Wednesday, April 21, 2010

Big new money to turn around our weakest schools

The Courier-Journal reports:
Kentucky has been awarded $56 million to help turn around its lowest-performing schools, including six in Jefferson County, with radical changes that could include replacing staff, closing or restructuring the school.

The federal school-improvement grants, announced Wednesday, represent a six-fold increase from last year — a boost funded by the federal stimulus program. They'll help 10 of Kentucky's worst-scoring schools with at least $1.5 million each over three years to implement strategies intended to turn them around.

Another 98 state schools, in slightly less dire circumstances, will get smaller amounts to be determined.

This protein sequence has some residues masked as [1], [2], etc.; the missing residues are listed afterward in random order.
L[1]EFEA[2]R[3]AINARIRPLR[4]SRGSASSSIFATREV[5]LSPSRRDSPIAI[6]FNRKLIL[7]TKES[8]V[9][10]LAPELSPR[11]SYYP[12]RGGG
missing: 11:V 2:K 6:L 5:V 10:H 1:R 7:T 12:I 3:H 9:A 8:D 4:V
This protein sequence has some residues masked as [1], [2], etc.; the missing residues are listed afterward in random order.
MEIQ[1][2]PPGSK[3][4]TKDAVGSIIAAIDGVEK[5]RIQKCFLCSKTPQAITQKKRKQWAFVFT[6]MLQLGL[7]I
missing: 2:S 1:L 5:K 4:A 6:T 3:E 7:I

“It's a huge investment, and we've got a lot of work to do,” said Kentucky education commissioner Terry Holliday, “At some of these schools, less than 30 percent were passing 10th-grade competency requirements.”
I'll add a couple of points.

First, this push to transform the schools that are persistently low performing reflects a more targeted strategy than we saw under federal No Child Left Behind or the Kentucky Education Reform Act.  It's intensive work in a small number of schools, rather than weaker efforts with a wider group.

Second, this $56 million is separate from the other stimulus funding discussed here. It's not Race to the Top or the Race to the Top money.  It's not the State Fiscal Stabilization Fund money that is being used to maintain the SEEK guarantee.  It's not the added money for Head Start, and it's not the added money for students with disabilities. It's another set of dollars, allowing us to implement another set of innovations.

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